Three more honorable mentions that don’t fall into any particular category: Making Numbers Count by Chip Heath and Karla Starr, The Color of Law by Richard Rothstein, and Between Parent and Child by Haim G. Ginott. Leading with intuition and appealing to the masses about alluring statistics, Making Numbers Count was an utter delight to read and learn from. The Color of Law is expertly researched and full of facts about important government policy as it relates to de jure and de facto segregation. Despite this, it doesn’t feel weighty or dense. I ended the year with Between Parent and Child, which felt a lot like a parental therapy session. You can tell some of the content is dated, but much of the advice Ginott dishes out is timeless.


A Thousand Words a Day • Dec 19-23 (No. 17)

I am documenting my 2022-23 school year through photography. Each day, I take a photograph and include it in a weekly post here on my blog. The goal is to create a compilation of photos that tells the story of my year and challenges me to go beyond the written word. This is the 17th post in the series.

Monday, December 19

A water drinking contest!

Tuesday, December 20

A student in 6th period choosing her “mystery gift” person

Wednesday, December 21

I won staff member of the month for December!

Thursday, December 22

A field trip to the library

Friday, December 23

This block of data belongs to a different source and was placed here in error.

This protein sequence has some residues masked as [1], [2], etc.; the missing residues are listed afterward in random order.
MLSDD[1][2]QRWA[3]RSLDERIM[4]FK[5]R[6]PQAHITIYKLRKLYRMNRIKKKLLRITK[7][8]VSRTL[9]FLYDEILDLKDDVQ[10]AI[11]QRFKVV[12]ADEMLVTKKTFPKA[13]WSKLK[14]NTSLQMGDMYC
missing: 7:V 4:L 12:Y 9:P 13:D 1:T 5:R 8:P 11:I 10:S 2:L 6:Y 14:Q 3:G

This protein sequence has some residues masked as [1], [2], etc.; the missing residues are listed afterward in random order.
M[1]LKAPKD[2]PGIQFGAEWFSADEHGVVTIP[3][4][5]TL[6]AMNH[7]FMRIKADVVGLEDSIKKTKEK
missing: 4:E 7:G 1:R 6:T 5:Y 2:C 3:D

The day before winter break: An unauthorized selfie

Rethinking the Physical, Part 2: Lighting

After years of transforming my pedagogy, strengthening relationships with students, and retuning content, this school year I’m rethinking the furniture, walls, lighting, and the other physical elements that make up my classroom. Each post in this series details a different element of my room and how I’m reimagining it. This is the second post in the series.

Anyone got fluorescence?

If you work in an office, hospital, or school, of course you do! Bland, impersonal, and unmistakably bright, these suckers are a hallmark of any formal workspace. They’re in every room, every hallway. No area is devoid of them. Their luminescence is omnipresent.

The main draw for these cylindrical mainstays is their immediacy and efficiency. With the flip of a switch — and relatively low energy use — every square inch of my classroom is blanketed with their sanitized luster. They pride themselves on leaving no desk, chair, or wall dimly lit. Their unrelenting beams remove even the hint of a shadow. When they’re on, they mean business! Sure, they’re fragile and must be handled with care, but they make up for their delicate nature with the sheer magnitude of their luminosity. Each one is a workhorse that prides itself on being able to do the job of several of its non-fluorescent cousins.

In addition to their efficiency, another reason why these warriors have been so successful is because of where they’ve been positioned. To avoid danger from prying human hands and minds looking to escape their unfiltered glow, they make their living on the ceiling. This keeps them inconspicuous, far out of reach, and allows them to resist being noticed. Being concealed in plain sight is their specialty: they offer us an essential function all the while slyly operating in the background of everything we do. It’s the perfect disguise.